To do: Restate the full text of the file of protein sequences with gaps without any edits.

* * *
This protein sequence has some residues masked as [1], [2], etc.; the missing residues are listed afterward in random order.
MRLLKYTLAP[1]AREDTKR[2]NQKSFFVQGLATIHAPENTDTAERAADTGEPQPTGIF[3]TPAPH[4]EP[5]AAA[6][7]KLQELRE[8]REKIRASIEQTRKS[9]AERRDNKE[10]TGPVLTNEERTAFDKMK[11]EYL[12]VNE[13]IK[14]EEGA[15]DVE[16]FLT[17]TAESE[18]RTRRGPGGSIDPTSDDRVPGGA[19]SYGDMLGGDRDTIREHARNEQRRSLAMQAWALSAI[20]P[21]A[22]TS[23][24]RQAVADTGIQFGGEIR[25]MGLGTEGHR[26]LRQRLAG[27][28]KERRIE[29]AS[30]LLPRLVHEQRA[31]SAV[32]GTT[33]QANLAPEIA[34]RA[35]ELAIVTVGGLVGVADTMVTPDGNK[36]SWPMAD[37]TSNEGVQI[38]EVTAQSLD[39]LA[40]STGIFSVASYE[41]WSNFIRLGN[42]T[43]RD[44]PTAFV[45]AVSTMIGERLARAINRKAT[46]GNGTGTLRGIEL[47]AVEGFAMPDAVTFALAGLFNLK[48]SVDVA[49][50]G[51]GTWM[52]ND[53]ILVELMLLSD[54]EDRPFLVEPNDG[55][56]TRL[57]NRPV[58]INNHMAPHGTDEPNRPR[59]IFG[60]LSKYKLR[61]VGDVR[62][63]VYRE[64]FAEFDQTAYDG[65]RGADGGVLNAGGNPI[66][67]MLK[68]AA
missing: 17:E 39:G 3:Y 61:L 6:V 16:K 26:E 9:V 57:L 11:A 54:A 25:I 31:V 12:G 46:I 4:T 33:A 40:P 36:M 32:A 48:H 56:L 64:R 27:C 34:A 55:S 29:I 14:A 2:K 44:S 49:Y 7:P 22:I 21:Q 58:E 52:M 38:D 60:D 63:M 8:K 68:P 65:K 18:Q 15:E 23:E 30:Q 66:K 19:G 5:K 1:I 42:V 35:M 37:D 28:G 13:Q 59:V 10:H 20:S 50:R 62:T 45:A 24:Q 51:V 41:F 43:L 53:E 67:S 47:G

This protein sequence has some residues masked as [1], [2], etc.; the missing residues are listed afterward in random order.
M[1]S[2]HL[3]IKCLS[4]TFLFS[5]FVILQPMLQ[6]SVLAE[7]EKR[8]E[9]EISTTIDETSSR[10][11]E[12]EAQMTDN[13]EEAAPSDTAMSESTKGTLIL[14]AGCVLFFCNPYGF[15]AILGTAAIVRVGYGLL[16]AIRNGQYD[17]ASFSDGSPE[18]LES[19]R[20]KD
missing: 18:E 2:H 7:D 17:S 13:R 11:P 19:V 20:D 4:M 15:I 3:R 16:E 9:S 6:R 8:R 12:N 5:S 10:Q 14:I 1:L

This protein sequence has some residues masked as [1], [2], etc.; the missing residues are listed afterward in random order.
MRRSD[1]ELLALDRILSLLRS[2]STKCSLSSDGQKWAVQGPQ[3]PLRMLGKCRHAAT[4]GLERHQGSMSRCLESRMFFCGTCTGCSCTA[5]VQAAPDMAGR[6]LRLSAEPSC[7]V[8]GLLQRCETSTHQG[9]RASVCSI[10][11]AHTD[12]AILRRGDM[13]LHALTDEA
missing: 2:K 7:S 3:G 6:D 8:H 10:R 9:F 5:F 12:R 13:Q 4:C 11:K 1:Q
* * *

This protein sequence has some residues masked as [1], [2], etc.; the missing residues are listed afterward in random order.
MRLLKYTLAP[1]AREDTKR[2]NQKSFFVQGLATIHAPENTDTAERAADTGEPQPTGIF[3]TPAPH[4]EP[5]AAA[6][7]KLQELRE[8]REKIRASIEQTRKS[9]AERRDNKE[10]TGPVLTNEERTAFDKMK[11]EYL[12]VNE[13]IK[14]EEGA[15]DVE[16]FLT[17]TAESE[18]RTRRGPGGSIDPTSDDRVPGGA[19]SYGDMLGGDRDTIREHARNEQRRSLAMQAWALSAI[20]P[21]A[22]TS[23][24]RQAVADTGIQFGGEIR[25]MGLGTEGHR[26]LRQRLAG[27][28]KERRIE[29]AS[30]LLPRLVHEQRA[31]SAV[32]GTT[33]QANLAPEIA[34]RA[35]ELAIVTVGGLVGVADTMVTPDGNK[36]SWPMAD[37]TSNEGVQI[38]EVTAQSLD[39]LA[40]STGIFSVASYE[41]WSNFIRLGN[42]T[43]RD[44]PTAFV[45]AVSTMIGERLARAINRKAT[46]GNGTGTLRGIEL[47]AVEGFAMPDAVTFALAGLFNLK[48]SVDVA[49][50]G[51]GTWM[52]ND[53]ILVELMLLSD[54]EDRPFLVEPNDG[55][56]TRL[57]NRPV[58]INNHMAPHGTDEPNRPR[59]IFG[60]LSKYKLR[61]VGDVR[62][63]VYRE[64]FAEFDQTAYDG[65]RGADGGVLNAGGNPI[66][67]MLK[68]AA
missing: 17:E 39:G 3:Y 61:L 6:V 16:K 26:E 9:V 57:L 11:A 54:A 25:I 31:V 12:G 46:I 4:T 33:A 40:P 36:M 32:A 48:H 56:L 64:R 27:C 34:A 55:S 29:I 14:A 2:K 44:S 49:Y 7:P 22:I 21:Q 58:E 52:M 38:D 60:D 63:M 8:K 68:P 65:K 18:Q 15:E 23:E 30:Q 66:K 19:G 5:K 1:I 42:V 35:M 37:D 28:G 13:Q 59:V 10:H 20:S 50:R 62:T 45:A 24:Q 51:V 41:F 43:L 53:E 67:S 47:G

This protein sequence has some residues masked as [1], [2], etc.; the missing residues are listed afterward in random order.
M[1]S[2]HL[3]IKCLS[4]TFLFS[5]FVILQPMLQ[6]SVLAE[7]EKR[8]E[9]EISTTIDETSSR[10][11]E[12]EAQMTDN[13]EEAAPSDTAMSESTKGTLIL[14]AGCVLFFCNPYGF[15]AILGTAAIVRVGYGLL[16]AIRNGQYD[17]ASFSDGSPE[18]LES[19]R[20]KD
missing: 18:E 2:H 7:D 17:S 13:R 11:P 19:V 20:D 4:M 15:I 3:R 16:E 9:S 6:R 8:R 12:N 5:S 10:Q 14:I 1:L

This protein sequence has some residues masked as [1], [2], etc.; the missing residues are listed afterward in random order.
MRRSD[1]ELLALDRILSLLRS[2]STKCSLSSDGQKWAVQGPQ[3]PLRMLGKCRHAAT[4]GLERHQGSMSRCLESRMFFCGTCTGCSCTA[5]VQAAPDMAGR[6]LRLSAEPSC[7]V[8]GLLQRCETSTHQG[9]RASVCSI[10][11]AHTD[12]AILRRGDM[13]LHALTDEA
missing: 2:K 7:S 3:G 6:D 8:H 10:R 9:F 5:F 12:R 13:Q 4:C 11:K 1:Q